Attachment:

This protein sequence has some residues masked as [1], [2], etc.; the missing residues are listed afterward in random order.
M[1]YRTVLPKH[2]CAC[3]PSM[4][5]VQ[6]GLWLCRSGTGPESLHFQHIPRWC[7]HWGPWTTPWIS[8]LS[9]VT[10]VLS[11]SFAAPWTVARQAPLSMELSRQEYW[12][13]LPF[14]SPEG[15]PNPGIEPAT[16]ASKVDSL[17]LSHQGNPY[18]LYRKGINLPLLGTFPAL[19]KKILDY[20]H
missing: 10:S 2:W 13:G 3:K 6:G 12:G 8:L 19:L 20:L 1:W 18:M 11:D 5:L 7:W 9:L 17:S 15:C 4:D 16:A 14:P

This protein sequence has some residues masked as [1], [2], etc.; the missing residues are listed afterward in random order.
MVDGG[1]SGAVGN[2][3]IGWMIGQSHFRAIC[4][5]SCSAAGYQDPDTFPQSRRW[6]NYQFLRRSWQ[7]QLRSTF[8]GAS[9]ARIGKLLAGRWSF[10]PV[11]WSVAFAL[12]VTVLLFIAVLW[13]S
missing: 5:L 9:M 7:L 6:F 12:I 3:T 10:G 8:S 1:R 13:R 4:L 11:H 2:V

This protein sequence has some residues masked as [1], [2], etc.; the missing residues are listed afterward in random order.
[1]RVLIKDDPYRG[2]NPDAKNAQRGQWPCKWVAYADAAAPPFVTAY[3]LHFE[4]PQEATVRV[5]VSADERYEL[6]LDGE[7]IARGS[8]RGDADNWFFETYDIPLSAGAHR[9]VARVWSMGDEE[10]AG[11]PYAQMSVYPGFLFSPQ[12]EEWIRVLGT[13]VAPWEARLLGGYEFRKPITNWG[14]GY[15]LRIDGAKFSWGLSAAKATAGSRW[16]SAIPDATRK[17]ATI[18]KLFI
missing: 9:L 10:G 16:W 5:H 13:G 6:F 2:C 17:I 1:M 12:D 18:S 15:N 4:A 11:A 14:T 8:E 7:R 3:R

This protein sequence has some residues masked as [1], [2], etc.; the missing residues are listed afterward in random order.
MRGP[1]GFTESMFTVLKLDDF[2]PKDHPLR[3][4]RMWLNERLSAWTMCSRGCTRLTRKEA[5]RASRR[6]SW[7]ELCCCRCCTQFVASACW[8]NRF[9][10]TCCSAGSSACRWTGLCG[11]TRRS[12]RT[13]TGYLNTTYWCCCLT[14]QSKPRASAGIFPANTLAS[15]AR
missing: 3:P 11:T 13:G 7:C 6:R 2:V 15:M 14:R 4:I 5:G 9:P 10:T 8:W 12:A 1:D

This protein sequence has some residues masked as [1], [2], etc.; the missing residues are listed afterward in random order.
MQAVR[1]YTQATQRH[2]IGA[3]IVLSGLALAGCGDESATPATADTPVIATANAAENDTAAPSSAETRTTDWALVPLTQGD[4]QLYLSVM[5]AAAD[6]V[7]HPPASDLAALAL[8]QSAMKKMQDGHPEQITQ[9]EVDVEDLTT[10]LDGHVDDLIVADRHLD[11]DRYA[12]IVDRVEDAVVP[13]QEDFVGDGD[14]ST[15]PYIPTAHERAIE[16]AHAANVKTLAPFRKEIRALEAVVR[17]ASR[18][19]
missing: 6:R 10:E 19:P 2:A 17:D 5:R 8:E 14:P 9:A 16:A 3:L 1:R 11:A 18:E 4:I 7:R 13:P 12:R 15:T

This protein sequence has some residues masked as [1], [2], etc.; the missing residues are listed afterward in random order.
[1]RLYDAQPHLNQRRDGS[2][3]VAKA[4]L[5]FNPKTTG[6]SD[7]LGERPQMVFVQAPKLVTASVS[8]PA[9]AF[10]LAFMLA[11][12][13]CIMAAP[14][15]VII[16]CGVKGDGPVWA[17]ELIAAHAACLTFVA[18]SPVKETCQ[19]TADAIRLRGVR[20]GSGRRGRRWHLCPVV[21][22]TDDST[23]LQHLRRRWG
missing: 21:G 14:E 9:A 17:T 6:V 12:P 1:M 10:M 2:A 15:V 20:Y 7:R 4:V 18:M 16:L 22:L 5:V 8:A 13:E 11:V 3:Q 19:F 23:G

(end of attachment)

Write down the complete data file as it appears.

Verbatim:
This protein sequence has some residues masked as [1], [2], etc.; the missing residues are listed afterward in random order.
M[1]YRTVLPKH[2]CAC[3]PSM[4][5]VQ[6]GLWLCRSGTGPESLHFQHIPRWC[7]HWGPWTTPWIS[8]LS[9]VT[10]VLS[11]SFAAPWTVARQAPLSMELSRQEYW[12][13]LPF[14]SPEG[15]PNPGIEPAT[16]ASKVDSL[17]LSHQGNPY[18]LYRKGINLPLLGTFPAL[19]KKILDY[20]H
missing: 10:S 2:W 13:G 3:K 6:G 12:G 8:L 19:L 20:L 1:W 18:M 11:D 5:L 7:W 9:L 17:S 15:C 4:D 16:A 14:P

This protein sequence has some residues masked as [1], [2], etc.; the missing residues are listed afterward in random order.
MVDGG[1]SGAVGN[2][3]IGWMIGQSHFRAIC[4][5]SCSAAGYQDPDTFPQSRRW[6]NYQFLRRSWQ[7]QLRSTF[8]GAS[9]ARIGKLLAGRWSF[10]PV[11]WSVAFAL[12]VTVLLFIAVLW[13]S
missing: 5:L 9:M 7:L 6:F 12:I 3:T 10:G 8:S 1:R 13:R 4:L 11:H 2:V

This protein sequence has some residues masked as [1], [2], etc.; the missing residues are listed afterward in random order.
[1]RVLIKDDPYRG[2]NPDAKNAQRGQWPCKWVAYADAAAPPFVTAY[3]LHFE[4]PQEATVRV[5]VSADERYEL[6]LDGE[7]IARGS[8]RGDADNWFFETYDIPLSAGAHR[9]VARVWSMGDEE[10]AG[11]PYAQMSVYPGFLFSPQ[12]EEWIRVLGT[13]VAPWEARLLGGYEFRKPITNWG[14]GY[15]LRIDGAKFSWGLSAAKATAGSRW[16]SAIPDATRK[17]ATI[18]KLFI
missing: 9:L 10:G 16:W 5:H 13:G 6:F 2:C 17:I 1:M 12:D 18:S 15:N 4:A 11:A 14:T 8:E 7:R 3:R

This protein sequence has some residues masked as [1], [2], etc.; the missing residues are listed afterward in random order.
MRGP[1]GFTESMFTVLKLDDF[2]PKDHPLR[3][4]RMWLNERLSAWTMCSRGCTRLTRKEA[5]RASRR[6]SW[7]ELCCCRCCTQFVASACW[8]NRF[9][10]TCCSAGSSACRWTGLCG[11]TRRS[12]RT[13]TGYLNTTYWCCCLT[14]QSKPRASAGIFPANTLAS[15]AR
missing: 3:P 11:T 13:G 7:C 6:R 2:V 15:M 14:R 4:I 5:G 9:P 10:T 8:W 12:A 1:D

This protein sequence has some residues masked as [1], [2], etc.; the missing residues are listed afterward in random order.
MQAVR[1]YTQATQRH[2]IGA[3]IVLSGLALAGCGDESATPATADTPVIATANAAENDTAAPSSAETRTTDWALVPLTQGD[4]QLYLSVM[5]AAAD[6]V[7]HPPASDLAALAL[8]QSAMKKMQDGHPEQITQ[9]EVDVEDLTT[10]LDGHVDDLIVADRHLD[11]DRYA[12]IVDRVEDAVVP[13]QEDFVGDGD[14]ST[15]PYIPTAHERAIE[16]AHAANVKTLAPFRKEIRALEAVVR[17]ASR[18][19]
missing: 6:R 10:E 19:P 2:A 17:D 5:R 8:E 14:P 9:A 16:A 3:L 1:R 11:A 18:E 4:I 7:R 13:P 12:R 15:T

This protein sequence has some residues masked as [1], [2], etc.; the missing residues are listed afterward in random order.
[1]RLYDAQPHLNQRRDGS[2][3]VAKA[4]L[5]FNPKTTG[6]SD[7]LGERPQMVFVQAPKLVTASVS[8]PA[9]AF[10]LAFMLA[11][12][13]CIMAAP[14][15]VII[16]CGVKGDGPVWA[17]ELIAAHAACLTFVA[18]SPVKETCQ[19]TADAIRLRGVR[20]GSGRRGRRWHLCPVV[21][22]TDDST[23]LQHLRRRWG
missing: 21:G 14:E 9:A 17:T 6:V 12:P 1:M 10:M 2:A 15:V 20:Y 7:R 4:V 18:M 16:L 22:L 5:V 8:A 13:E 11:V 3:Q 19:F 23:G